What Should I Know About My E-Bike?

Getting struck by an E-bike mail delivery may result in a lawsuit against not only the cyclist but more likely against the company for whom they were working during the crash.

As technology continues to emerge and expand, commuters and tourists are increasingly looking to use electronic bicycles. With the popularization of the E-Bike, otherwise known as electric bicycles, its counties and municipalities have had to create laws in order to provide for the safety of others on the roads, pathways, and bike lanes.

In Virginia, E-Bike users should check with the Virginia Department of Conservation and Recreation or local agencies to ensure that they have permission to operate their vehicle on the route they intend to use. The definitions and rules for each specific class may vary based on the nation, state, or municipality, so it is crucial to check local laws. These specify where and how e-bikes can be used, including on bike lanes, public highways, and in off-limits zones. In some countries, there are important insurance and registration requirements.

Doug Landau took his siblings on a tour of the Acadia National Park where they rented mountain bikes to explore the scenic, hilly carriage roads around this lovely part of Maine. Many tourists opt for E-Bikes to get over the hills or cover longer distances, and if there is a crash into a hiker, dog walker, other cyclists, or vehicle, the E-Bike rider may be held responsible for all the harm that they cause.

Before acquiring or riding an E-Bike, it’s always a good idea to confirm the current rules and classifications in your particular location. Furthermore, as this is a new and emerging form of transportation, periodic review and updating may be a great idea, as restrictions may evolve and change. To comply with local legislation and inform potential customers, e-bike merchants, and manufacturers often label their products with the proper class designation.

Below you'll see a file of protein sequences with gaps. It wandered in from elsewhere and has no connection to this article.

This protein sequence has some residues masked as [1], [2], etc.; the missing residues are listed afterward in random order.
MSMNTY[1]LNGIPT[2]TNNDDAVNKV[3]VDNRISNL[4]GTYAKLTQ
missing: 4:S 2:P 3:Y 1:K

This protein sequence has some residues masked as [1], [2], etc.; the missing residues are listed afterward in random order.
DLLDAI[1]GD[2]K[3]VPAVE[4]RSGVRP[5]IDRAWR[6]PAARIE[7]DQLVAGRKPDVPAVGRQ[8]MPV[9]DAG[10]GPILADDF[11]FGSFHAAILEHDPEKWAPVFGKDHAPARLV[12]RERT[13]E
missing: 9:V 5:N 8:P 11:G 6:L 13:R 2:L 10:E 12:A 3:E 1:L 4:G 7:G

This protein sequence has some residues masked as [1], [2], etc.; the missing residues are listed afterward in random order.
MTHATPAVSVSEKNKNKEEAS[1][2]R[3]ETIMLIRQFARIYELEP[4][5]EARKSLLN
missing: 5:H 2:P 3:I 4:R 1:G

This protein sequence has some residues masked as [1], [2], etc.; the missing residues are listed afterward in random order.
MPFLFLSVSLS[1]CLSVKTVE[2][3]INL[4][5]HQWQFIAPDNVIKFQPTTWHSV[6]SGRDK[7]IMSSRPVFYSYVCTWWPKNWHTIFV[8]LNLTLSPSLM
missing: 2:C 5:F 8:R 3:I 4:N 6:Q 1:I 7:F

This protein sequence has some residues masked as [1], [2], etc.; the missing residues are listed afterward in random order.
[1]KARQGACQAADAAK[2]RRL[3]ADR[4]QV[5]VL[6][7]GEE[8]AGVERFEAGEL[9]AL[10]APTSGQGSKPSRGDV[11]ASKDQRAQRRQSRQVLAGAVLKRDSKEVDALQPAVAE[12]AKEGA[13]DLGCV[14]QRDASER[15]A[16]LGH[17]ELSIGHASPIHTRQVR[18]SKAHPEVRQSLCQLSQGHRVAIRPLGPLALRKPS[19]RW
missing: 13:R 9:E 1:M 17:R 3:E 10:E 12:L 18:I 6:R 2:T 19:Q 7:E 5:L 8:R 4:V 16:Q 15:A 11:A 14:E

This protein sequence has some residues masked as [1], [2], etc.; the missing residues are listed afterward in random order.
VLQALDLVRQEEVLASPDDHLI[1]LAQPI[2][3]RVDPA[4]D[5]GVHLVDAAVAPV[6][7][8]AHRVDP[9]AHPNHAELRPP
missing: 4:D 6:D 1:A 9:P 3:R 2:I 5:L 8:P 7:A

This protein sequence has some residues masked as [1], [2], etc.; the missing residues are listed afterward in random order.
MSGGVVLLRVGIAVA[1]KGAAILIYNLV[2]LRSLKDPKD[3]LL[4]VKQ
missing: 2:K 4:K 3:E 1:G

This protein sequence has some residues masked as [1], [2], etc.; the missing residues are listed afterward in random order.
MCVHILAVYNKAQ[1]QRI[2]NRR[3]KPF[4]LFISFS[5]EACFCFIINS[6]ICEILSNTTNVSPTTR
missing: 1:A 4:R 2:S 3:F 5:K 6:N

There are different classes per E-Bike:

  • Class 1: Pedal Assist (Pedelec),
  • Class 2: Throttle Assist,
  • Class 3: Speed Pedelec,
  • Class 4: Moped or Motorcycle-like e-bikes.

While there are no age requirements in Virginia to operate Class 1 or 2 bicycles, the user must be at least 14 years of age to ride a Class 3 E-Bike.

The U.S. Forest Service classifies e-bikes as motorized vehicles, in contrast to Virginia State regulations. As a result, e-bikes can only be used on public lands and in national forests where other motorized vehicles, such as cars, mopeds, and motorbikes, are allowed. It is important to check the location because certain areas that allow Class 1 or 2 E-Bikes, do not permit Class 3.

One of the things that comes as a surprise to people riding an E-bike for the first time, or who are unfamiliar with the technology, is that these bikes are oftentimes, heavier, and take longer to come to a complete stop. When Doug Landau’s son, let him ride his new E-bike in San Diego (where young Dr. Landau was working at the VA hospital & would come home late, so that the electronic assistance was welcome), the experienced cyclist/lawyer was shocked at how fast it got up to speed and how long it took for it to come to a safe stop. Especially where an E-bike is being used for delivery services, the extra weight of the packages can cause the stopping distance to increase dramatically, posing an increased risk of harm to pedestrians and others, sharing the path, sidewalk, or roadway. When an innocent pedestrian or a jogger is struck by an E-bike operator, who is making deliveries, both the driver of the E-bike AND their employer may be held legally responsible for the injuries and damages.

If you or someone you know has any questions as the result of being struck by an e-bike while walking, jogging, taking their dog out, pushing a stroller, exercising, etc., please do not hesitate to contact us at 703–796–9055, or email frontdesk@landaulawshop.com.